The specific symptoms of larynx cancer, also known as laryngeal and voice box cancer, depend upon the location of the tumor. There are three primary parts of the larynx in which the cancer can grow: the subglottis, the supraglottis, and the glottis. Most symptoms will present themselves in the throat.
Some of the most common overall symptoms of larynx cancer include persistent pain in the ears and throat or hoarseness. An individual may also notice lumps, swelling, and pain in the neck. Some patients have trouble swallowing and an uncharacteristic drop in weight. There may also be bad breath and a persistent cough, which could produce blood, and breathing may sound unusually high-pitched.
In order to diagnose the disease, a doctor will typically start with a physical exam. Some of the symptoms of larynx cancer that a doctor may discover in an initial exam include one or more lumps outside the neck, swelling in the neck area, and bloody phlegm. A physical examination of the inside of the throat may also show signs of the disease.
If a physical exam indicates the symptoms of larynx cancer, most doctors will attempt to make a firm diagnosis via a series of more intensive tests. It is common for a doctor to first perform an indirect laryngoscopy, in which a mirror with a long handle is inserted into the throat in order to give a better view of the area. A direct laryngoscopy, in which a lighted tube is inserted into the throat, may be necessary to provide an adequate view.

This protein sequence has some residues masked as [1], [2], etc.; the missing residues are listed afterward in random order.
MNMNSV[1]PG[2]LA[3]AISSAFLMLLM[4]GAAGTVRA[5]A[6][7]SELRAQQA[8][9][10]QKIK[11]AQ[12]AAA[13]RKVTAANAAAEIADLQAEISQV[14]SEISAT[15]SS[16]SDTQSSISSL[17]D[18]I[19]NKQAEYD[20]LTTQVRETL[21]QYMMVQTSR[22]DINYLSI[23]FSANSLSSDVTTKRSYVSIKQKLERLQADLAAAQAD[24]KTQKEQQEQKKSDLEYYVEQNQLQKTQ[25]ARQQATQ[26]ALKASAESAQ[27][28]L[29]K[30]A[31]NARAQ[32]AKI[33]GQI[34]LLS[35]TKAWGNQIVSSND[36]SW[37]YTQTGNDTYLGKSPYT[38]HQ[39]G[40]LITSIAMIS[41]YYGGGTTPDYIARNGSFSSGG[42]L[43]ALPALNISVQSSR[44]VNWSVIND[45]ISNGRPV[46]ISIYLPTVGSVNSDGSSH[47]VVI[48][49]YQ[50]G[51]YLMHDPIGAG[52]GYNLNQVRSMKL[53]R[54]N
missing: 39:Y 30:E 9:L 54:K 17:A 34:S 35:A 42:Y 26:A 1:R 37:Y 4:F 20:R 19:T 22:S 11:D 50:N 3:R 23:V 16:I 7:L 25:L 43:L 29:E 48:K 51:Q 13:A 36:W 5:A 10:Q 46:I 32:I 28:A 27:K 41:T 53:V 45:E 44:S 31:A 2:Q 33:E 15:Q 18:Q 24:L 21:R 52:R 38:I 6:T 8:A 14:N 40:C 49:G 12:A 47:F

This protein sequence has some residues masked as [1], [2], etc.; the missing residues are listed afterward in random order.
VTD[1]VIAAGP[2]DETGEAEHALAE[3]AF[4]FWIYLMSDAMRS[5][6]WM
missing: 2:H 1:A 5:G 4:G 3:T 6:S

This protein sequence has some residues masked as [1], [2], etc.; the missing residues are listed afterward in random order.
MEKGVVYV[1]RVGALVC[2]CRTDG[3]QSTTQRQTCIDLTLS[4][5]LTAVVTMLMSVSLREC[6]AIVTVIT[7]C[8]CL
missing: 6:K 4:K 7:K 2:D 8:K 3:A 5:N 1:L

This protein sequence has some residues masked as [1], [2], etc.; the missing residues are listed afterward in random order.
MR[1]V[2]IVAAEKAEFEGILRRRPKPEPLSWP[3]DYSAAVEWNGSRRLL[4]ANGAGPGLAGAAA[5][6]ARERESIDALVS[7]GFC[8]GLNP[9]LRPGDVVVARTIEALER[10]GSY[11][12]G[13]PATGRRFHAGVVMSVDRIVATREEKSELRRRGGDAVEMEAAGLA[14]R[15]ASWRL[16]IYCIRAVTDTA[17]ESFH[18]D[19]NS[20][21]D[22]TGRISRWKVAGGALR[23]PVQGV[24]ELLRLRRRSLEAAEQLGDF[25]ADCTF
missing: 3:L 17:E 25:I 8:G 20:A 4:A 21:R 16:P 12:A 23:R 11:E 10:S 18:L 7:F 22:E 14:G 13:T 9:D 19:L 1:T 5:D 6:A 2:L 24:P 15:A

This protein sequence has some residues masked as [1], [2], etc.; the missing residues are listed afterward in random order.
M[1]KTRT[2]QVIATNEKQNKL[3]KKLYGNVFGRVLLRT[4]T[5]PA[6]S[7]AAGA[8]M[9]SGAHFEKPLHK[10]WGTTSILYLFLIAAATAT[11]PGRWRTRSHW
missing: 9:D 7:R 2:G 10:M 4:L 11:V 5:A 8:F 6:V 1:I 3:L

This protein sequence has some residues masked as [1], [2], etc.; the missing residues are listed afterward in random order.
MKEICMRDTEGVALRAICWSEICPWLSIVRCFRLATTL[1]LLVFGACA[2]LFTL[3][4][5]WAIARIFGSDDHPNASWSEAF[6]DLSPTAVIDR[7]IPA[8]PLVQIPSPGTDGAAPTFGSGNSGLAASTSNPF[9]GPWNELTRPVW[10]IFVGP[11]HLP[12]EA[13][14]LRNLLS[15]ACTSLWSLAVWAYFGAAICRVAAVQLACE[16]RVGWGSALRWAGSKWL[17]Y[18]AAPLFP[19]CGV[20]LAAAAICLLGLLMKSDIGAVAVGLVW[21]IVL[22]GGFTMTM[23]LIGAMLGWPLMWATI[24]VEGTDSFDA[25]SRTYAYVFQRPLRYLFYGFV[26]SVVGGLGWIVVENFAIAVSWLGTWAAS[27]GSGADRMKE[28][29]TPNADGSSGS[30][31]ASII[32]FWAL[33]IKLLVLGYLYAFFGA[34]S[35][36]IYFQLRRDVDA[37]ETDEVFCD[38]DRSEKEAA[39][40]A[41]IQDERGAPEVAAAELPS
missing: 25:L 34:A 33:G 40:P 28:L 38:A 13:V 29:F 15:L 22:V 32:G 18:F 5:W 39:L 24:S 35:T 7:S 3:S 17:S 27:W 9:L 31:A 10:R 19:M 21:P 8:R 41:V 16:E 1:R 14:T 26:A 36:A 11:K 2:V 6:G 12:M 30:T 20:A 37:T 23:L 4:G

Many doctors will also perform a cranial computed tomography (CT) scan, magnetic resonance imaging (MRI) scan, or a biopsy in order to make a diagnosis. The MRI and CT scans can give more detailed information about potential growths in the throat via x-ray images which are displayed on a computer screen. A biopsy involves removing a tissue sample from the throat in order to test for cancer cells. This final method is usually the most effective way to make a definitive diagnosis.
Larynx cancer most commonly begins in the glottis, which is the location of the true vocal chords, also known as vocal folds. It is least common in the lower part of the larynx, which is known as the subglottis. Some cases also start in the supraglottis, which is the location of the epiglottis, a flap that protects the entrance to the larynx.